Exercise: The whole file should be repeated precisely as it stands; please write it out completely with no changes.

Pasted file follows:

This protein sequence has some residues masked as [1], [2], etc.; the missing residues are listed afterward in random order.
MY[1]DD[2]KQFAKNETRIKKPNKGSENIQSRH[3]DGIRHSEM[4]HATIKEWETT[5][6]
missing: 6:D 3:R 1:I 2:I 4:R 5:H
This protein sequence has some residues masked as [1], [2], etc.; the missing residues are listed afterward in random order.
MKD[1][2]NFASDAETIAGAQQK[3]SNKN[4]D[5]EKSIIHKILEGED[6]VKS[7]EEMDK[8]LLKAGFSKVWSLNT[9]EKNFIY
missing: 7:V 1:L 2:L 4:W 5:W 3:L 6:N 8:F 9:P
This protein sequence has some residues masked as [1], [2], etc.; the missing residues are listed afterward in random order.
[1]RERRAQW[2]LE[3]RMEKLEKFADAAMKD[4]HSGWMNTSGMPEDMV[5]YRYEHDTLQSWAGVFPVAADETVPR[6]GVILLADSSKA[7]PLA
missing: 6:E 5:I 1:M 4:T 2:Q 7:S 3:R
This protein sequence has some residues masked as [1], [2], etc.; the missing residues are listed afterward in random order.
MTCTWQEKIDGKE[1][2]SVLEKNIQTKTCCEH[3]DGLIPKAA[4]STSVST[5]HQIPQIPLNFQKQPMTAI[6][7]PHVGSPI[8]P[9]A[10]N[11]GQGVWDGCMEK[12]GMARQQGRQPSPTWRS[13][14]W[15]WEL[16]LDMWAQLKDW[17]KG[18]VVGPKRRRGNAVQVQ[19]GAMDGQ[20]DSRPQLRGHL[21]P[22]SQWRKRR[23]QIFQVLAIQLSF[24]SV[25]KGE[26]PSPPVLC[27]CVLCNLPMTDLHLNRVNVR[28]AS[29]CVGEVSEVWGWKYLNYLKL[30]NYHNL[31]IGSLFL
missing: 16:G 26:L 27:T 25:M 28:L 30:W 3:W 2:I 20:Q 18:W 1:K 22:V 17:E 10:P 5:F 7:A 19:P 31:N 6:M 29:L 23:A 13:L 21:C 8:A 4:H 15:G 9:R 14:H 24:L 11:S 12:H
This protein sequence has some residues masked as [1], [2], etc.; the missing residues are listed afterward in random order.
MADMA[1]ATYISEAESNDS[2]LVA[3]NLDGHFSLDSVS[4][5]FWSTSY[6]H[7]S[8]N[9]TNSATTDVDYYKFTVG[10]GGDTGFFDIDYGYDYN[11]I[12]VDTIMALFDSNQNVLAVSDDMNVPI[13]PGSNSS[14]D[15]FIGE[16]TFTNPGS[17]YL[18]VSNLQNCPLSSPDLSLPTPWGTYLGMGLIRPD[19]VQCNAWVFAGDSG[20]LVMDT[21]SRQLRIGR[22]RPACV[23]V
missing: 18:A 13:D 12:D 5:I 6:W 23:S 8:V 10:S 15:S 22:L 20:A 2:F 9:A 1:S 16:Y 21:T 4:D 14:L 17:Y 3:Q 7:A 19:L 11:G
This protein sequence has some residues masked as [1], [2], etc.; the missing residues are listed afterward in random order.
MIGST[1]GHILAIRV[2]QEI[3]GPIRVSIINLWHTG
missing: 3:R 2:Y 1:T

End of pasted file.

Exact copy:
This protein sequence has some residues masked as [1], [2], etc.; the missing residues are listed afterward in random order.
MY[1]DD[2]KQFAKNETRIKKPNKGSENIQSRH[3]DGIRHSEM[4]HATIKEWETT[5][6]
missing: 6:D 3:R 1:I 2:I 4:R 5:H
This protein sequence has some residues masked as [1], [2], etc.; the missing residues are listed afterward in random order.
MKD[1][2]NFASDAETIAGAQQK[3]SNKN[4]D[5]EKSIIHKILEGED[6]VKS[7]EEMDK[8]LLKAGFSKVWSLNT[9]EKNFIY
missing: 7:V 1:L 2:L 4:W 5:W 3:L 6:N 8:F 9:P
This protein sequence has some residues masked as [1], [2], etc.; the missing residues are listed afterward in random order.
[1]RERRAQW[2]LE[3]RMEKLEKFADAAMKD[4]HSGWMNTSGMPEDMV[5]YRYEHDTLQSWAGVFPVAADETVPR[6]GVILLADSSKA[7]PLA
missing: 6:E 5:I 1:M 4:T 2:Q 7:S 3:R
This protein sequence has some residues masked as [1], [2], etc.; the missing residues are listed afterward in random order.
MTCTWQEKIDGKE[1][2]SVLEKNIQTKTCCEH[3]DGLIPKAA[4]STSVST[5]HQIPQIPLNFQKQPMTAI[6][7]PHVGSPI[8]P[9]A[10]N[11]GQGVWDGCMEK[12]GMARQQGRQPSPTWRS[13][14]W[15]WEL[16]LDMWAQLKDW[17]KG[18]VVGPKRRRGNAVQVQ[19]GAMDGQ[20]DSRPQLRGHL[21]P[22]SQWRKRR[23]QIFQVLAIQLSF[24]SV[25]KGE[26]PSPPVLC[27]CVLCNLPMTDLHLNRVNVR[28]AS[29]CVGEVSEVWGWKYLNYLKL[30]NYHNL[31]IGSLFL
missing: 16:G 26:L 27:T 25:M 28:L 30:W 3:W 2:I 20:Q 18:W 1:K 22:V 17:E 10:P 5:F 7:A 19:P 31:N 6:M 29:L 23:A 13:L 21:C 8:A 4:H 15:G 9:R 14:H 24:L 11:S 12:H
This protein sequence has some residues masked as [1], [2], etc.; the missing residues are listed afterward in random order.
MADMA[1]ATYISEAESNDS[2]LVA[3]NLDGHFSLDSVS[4][5]FWSTSY[6]H[7]S[8]N[9]TNSATTDVDYYKFTVG[10]GGDTGFFDIDYGYDYN[11]I[12]VDTIMALFDSNQNVLAVSDDMNVPI[13]PGSNSS[14]D[15]FIGE[16]TFTNPGS[17]YL[18]VSNLQNCPLSSPDLSLPTPWGTYLGMGLIRPD[19]VQCNAWVFAGDSG[20]LVMDT[21]SRQLRIGR[22]RPACV[23]V
missing: 18:A 13:D 12:D 5:I 6:W 23:S 8:V 10:S 15:S 22:L 20:A 2:F 9:A 1:S 16:Y 21:T 4:D 14:L 17:Y 3:Q 7:A 19:L 11:G
This protein sequence has some residues masked as [1], [2], etc.; the missing residues are listed afterward in random order.
MIGST[1]GHILAIRV[2]QEI[3]GPIRVSIINLWHTG
missing: 3:R 2:Y 1:T